13 Ways a Government Shutdown Could Affect You
Policy + Politics

13 Ways a Government Shutdown Could Affect You

iStockphoto/The Fiscal Times

As the clock ticks toward a possible government shutdown early next week, many are wondering how that scenario would affect them.

The Office of Management and Budget has asked federal agencies to create contingency procedures by reprising their 2011 plans.

Many government functions and operations won’t change at all. The Department of Defense, for example, would conduct military operations and training exercises, shutdown or not. All 1.4 million active-duty uniformed personnel would remain on the job. They would be paid, although they would likely experience a slight delay.


A partial government shutdown could cut the economy’s annual growth rate in the fourth quarter by 0.2 percentage points, to 2.5 percent, even if a shutdown only last three or four days – that’s according to Moody’s Analytics chief economist Mark Zandi, who spoke to the Senate Budget Committee on Tuesday.

Eight in 10 Americans also believe it would be unacceptable for President Obama or Congress to allow a government shutdown during budget negotiations in order to achieve their goals, according to the latest New York Times/CBS News poll.

While history isn’t always a flawless guide for the future, it can nevertheless be useful to know what happened in the past. Here are some of the effects of the three-week shutdown that occurred in 1995-1996 – all of which could be repeated:

1. New patients were no longer accepted into clinical research at the National Institutes of Health. In addition, NIH disease hotlines and CDC disease surveillance were stopped.

2. Work on more than 3,500 bankruptcy cases in the federal court system was suspended.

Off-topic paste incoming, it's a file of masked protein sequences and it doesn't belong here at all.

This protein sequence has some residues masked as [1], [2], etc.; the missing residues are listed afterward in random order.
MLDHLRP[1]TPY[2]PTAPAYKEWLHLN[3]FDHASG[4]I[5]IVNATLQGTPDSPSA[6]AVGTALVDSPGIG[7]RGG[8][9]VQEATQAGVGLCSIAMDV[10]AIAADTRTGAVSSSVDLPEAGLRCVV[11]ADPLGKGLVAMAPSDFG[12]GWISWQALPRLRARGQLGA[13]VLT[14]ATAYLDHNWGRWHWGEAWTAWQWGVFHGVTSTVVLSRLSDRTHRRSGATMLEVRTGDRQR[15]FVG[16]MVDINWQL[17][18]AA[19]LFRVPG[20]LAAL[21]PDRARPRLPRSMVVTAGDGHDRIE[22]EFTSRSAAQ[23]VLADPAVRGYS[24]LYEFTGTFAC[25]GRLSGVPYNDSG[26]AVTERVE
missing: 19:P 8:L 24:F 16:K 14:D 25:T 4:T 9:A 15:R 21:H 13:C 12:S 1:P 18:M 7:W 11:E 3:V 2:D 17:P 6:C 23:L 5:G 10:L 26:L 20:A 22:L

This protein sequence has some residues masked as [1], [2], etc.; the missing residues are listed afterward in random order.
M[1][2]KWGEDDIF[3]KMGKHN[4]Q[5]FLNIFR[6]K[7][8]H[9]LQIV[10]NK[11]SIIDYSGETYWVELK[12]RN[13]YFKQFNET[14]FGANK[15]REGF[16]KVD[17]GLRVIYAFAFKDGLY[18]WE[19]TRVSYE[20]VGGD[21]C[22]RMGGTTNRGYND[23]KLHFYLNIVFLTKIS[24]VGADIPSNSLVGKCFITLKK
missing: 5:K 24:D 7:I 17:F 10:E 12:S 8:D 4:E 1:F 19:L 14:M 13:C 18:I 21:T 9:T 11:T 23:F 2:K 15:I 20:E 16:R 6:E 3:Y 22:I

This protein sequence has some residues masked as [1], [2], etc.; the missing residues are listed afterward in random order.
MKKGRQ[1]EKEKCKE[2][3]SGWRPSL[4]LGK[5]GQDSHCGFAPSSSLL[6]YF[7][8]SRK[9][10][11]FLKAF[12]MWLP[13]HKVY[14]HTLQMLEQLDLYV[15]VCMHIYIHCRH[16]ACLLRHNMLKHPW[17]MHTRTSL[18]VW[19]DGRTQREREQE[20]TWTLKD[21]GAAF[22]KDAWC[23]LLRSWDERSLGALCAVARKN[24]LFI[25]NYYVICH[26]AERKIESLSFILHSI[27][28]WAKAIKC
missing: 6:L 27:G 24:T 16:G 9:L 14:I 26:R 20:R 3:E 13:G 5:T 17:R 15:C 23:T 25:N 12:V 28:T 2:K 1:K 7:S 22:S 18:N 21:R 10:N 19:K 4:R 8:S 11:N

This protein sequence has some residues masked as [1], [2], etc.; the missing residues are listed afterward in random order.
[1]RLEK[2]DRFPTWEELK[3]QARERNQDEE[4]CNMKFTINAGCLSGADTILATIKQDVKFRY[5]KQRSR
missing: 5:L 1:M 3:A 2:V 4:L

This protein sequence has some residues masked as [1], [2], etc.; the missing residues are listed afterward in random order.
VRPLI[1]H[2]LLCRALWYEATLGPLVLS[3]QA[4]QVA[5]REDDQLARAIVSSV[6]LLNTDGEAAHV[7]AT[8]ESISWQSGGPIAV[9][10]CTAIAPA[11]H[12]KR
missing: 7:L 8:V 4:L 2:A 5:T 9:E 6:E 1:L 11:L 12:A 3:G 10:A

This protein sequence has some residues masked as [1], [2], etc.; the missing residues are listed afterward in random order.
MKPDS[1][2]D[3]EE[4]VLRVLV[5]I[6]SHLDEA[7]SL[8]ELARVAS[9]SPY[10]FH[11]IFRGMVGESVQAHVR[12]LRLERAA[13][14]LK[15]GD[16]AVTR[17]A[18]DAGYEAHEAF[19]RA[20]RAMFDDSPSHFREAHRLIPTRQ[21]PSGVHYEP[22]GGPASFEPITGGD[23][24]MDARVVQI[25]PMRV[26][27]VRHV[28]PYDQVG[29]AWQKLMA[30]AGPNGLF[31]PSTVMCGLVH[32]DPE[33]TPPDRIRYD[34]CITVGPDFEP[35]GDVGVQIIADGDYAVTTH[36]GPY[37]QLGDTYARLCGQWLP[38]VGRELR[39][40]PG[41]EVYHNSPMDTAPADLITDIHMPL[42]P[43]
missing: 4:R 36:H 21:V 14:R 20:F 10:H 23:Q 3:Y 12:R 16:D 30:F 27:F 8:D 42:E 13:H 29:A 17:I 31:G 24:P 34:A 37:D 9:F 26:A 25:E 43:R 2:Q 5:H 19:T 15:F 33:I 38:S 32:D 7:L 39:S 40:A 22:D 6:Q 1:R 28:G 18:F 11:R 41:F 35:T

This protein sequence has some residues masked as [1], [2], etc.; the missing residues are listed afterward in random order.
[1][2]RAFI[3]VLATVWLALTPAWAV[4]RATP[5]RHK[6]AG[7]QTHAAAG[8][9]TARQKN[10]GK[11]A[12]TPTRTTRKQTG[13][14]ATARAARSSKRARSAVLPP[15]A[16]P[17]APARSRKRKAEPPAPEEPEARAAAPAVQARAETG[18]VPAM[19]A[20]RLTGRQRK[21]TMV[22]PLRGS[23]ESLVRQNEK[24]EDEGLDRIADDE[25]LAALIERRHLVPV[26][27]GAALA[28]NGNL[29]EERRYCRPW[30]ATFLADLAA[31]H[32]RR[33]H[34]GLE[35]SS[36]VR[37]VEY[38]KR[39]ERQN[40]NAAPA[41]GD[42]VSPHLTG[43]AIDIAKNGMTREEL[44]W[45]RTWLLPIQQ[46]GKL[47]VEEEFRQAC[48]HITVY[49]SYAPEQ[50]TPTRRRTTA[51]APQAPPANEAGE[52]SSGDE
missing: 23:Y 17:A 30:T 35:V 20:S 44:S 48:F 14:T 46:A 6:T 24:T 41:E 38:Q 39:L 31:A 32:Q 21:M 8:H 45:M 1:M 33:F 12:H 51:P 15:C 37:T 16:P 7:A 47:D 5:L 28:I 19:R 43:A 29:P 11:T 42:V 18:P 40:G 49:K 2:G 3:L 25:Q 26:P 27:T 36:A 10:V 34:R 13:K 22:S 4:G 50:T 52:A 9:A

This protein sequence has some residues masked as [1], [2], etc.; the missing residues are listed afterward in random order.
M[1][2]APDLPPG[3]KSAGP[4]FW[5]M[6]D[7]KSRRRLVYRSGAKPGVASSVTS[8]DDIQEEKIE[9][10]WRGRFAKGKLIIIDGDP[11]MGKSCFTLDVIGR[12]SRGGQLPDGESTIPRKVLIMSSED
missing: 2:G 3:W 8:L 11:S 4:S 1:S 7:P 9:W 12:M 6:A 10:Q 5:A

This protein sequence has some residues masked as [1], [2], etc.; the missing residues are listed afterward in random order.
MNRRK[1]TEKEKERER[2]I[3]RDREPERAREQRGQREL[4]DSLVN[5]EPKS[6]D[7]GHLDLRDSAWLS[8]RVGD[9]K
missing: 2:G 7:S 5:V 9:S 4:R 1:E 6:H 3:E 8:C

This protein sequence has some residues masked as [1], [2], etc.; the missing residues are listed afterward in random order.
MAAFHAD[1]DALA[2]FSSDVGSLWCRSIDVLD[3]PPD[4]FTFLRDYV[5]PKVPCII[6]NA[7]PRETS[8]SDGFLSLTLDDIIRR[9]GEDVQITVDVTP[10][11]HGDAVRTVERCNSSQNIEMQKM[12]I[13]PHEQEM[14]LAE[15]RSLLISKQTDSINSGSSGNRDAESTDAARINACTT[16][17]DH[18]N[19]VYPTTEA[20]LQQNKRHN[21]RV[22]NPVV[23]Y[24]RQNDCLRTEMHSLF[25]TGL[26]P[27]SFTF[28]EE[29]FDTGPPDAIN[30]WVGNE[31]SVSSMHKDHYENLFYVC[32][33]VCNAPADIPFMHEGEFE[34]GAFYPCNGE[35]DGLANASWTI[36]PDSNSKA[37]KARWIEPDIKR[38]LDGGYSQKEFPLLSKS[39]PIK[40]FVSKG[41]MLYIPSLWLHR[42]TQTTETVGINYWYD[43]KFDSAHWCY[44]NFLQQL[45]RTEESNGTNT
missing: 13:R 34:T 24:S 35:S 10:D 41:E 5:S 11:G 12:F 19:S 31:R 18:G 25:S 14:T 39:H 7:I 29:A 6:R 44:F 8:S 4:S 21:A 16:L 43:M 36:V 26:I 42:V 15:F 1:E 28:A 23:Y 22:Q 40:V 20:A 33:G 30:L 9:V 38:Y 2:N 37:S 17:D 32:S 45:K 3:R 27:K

3. Hundreds of thousands of “non-essential” federal workers were furloughed for three weeks, from mid-December 1995 to early January of 1996. (Some of those workers eventually received back pay for their missed days.)

4. Of $18 billion in Washington, D.C., area federal contracts, $3.7 billion (over 20 percent) were affected adversely by the funding lapse.

5. Some 368 National Park Service sites closed — a loss of 7 million visitors. The National Park Service administers 84.4 million acres of federal land in 49 states and other federal territories. 

6. National museums and monuments closed, including the Smithsonian and other government buildings, with an estimated loss of about 2 million visitors.

7. Over 600 toxic waste dump sites went untended during the last shutdown. Some 2,400 Superfund employees did not work. 

8. The recruiting and testing of new law enforcement officials – including 400 Border Patrol agents – were suspended.

9. During the last shutdown, 20,000 to 30,000 applications for visas by foreigners went unprocessed each day, along with 200,000 applications for U.S. passports. Airlines also suffered: Many prospective travelers were unable to fly.

10. The Department of Veterans Affairs had to cut many of its services, including health care, welfare, travel, and finance; the department could not process compensation claims.

11. The shutdown in 1995 meant a delay in processing alcohol, tobacco, firearms, and explosives applications by the Bureau of Alcohol, Tobacco, and Firearms (ATF).

12. The National Weather Service did not produce its regular reports during the 1995-1996 shutdown.

13. New Social Security claims were not processed because the agency furloughed over 61,000 employees. As the shutdown continued, the agency regrouped, recalling workers to start processing new claims again.